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pH indicators are compounds that change color depending on the pH of the solution they are in. This property of theirs is widely used in labs to measure pH.
Litmus is a complex mixture of plant dyes, discovered back in the days of alchemists. Litmus turns red in low pH, purple in neutral pH, and blue in high pH. Modern litmus paper strips are no longer based on natural dyes, they are impregnated with litmoid, or 7-hydroxyphenoxazone, which is produced artificially. Litmoid is available as paper strips, solution or dry powdered solid.
The most common modern indicator strips are impregnated with a mixture of dyes which allows very precise measuring of pH. Generally, universal indicator strips are red in low pH, yellow or green in neutral pH and blue in high pH, but there is a hue corresponding to every integer meaning of pH. Universal indicator is available as paper strips. A somewhat crude version of universal indicator can be prepared by mixing thymolphthalein and methyl red.
An easily obtained replacement for litmus, anthocyanin can be extracted from various food products, but the best one comes from hibiscus herbal tea (marketed under names such as "Flor de Jamaica", "Karkade", "Italian Tea" or "Red Zinger"), extracted with ethanol. It is red in very low pH, pink in low pH, purple in neutral pH, green in high pH and greenish-yellow in very high pH. It can also be made from red cabbage, but such an extract is inferior, because cabbage contains a lot of water, which goes into the extract and makes it less stable. Paper strips can be easily made from an alcohol extract of anthocyanin, or it can be used as a solution.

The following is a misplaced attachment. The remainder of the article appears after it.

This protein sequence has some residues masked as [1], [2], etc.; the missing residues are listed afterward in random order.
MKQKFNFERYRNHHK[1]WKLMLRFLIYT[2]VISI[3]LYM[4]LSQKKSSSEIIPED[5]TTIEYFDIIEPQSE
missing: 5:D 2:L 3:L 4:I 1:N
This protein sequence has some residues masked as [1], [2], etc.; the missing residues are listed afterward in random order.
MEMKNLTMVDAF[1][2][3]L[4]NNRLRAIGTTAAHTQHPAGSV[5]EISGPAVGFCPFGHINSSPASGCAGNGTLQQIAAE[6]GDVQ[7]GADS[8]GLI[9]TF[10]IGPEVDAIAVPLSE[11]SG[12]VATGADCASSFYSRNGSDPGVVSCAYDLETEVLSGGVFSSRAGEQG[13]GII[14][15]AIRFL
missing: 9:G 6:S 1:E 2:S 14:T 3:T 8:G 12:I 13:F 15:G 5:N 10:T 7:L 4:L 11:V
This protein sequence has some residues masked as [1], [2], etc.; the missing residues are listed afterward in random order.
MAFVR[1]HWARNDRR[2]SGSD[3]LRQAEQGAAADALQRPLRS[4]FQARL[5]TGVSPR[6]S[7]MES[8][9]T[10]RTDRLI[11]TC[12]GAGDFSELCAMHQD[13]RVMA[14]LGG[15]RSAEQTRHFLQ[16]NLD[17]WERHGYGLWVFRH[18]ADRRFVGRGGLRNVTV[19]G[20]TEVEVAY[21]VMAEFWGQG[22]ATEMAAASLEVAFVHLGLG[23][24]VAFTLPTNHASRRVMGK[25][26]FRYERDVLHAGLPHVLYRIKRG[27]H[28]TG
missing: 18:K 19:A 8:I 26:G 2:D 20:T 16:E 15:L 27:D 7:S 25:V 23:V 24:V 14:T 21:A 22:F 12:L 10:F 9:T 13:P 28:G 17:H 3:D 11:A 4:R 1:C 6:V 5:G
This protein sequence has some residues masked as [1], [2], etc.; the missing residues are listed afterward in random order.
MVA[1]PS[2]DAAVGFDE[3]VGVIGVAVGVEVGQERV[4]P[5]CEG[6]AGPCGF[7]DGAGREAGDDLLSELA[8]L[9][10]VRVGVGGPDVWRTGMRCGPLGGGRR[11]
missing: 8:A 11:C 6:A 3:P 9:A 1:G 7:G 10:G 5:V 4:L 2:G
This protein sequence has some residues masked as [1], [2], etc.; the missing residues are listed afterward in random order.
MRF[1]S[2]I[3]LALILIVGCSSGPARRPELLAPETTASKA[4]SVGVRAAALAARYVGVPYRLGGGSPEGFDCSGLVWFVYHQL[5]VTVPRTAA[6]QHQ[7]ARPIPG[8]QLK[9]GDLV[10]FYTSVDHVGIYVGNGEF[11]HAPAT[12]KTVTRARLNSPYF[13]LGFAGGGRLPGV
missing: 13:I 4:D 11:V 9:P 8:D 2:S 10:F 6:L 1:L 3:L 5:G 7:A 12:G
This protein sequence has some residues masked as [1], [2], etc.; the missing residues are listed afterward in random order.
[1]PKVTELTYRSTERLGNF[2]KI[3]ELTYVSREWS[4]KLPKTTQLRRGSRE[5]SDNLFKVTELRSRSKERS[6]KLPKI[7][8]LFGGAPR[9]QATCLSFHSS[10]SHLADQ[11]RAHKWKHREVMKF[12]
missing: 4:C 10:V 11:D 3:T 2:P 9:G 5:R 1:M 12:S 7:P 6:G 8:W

An indicator for bases, the colorless phenolphthalein turns rose, pink or crimson in high pH. Extremely high pH causes it to become colorless again. Several decades ago, it was in common use as an over-the-counter laxative, which guaranteed easy access to this indicator for amateur chemists. Currently, it is no longer sold in drugstores. Phenolphthalein is usually available as a solution or crystalline solid, rarely paper strips.
Very similar to phenolphthalein are its closest relatives, thymolphthalein, naphtholphthalein and cresolphthalein. These colorless indicators turn blue, cyan and red respectively in high pH. They do not lose color in extremely high pH.
An over-the-counter replacement for phenolphthalein, the yellow curcumin turns red in high pH. It can be extracted from inexpensive spices such as turmeric or "curry mix". Do not use curcumin in solutions that contain the borate ion, because it gives a false positive with curcumin. Curcumin can be used as a liquid extract, or paper strips can be made from it.
An indicator for acids, methyl orange changes its color to red in very low pH. It is available as paper strips, solution or solid.
Also an indicator for acids, crystal violet allows distinguishing strong, mid-strength and weak acids. Strong acids make this intensely violet dye turn yellow, mid-strength or very dilute strong acids turn it green or blue, and weak acids do not change its color. It usually comes as a solid.
This indicator is unusual in that it is somewhat acidic itself, and orange-yellow in its pure form. However, when the pH turns to neutral or higher, it turns purple. It usually comes as a solid. Bromocresol purple is very useful in acid-base titrations, because its pronouncedly purple form comes to existence at pH precisely 7, which allows for very precise measurements. First it turns crimson, and when you add more base, it becomes purple. The crimson color, corresponding to pH 7, signals the end of the titration.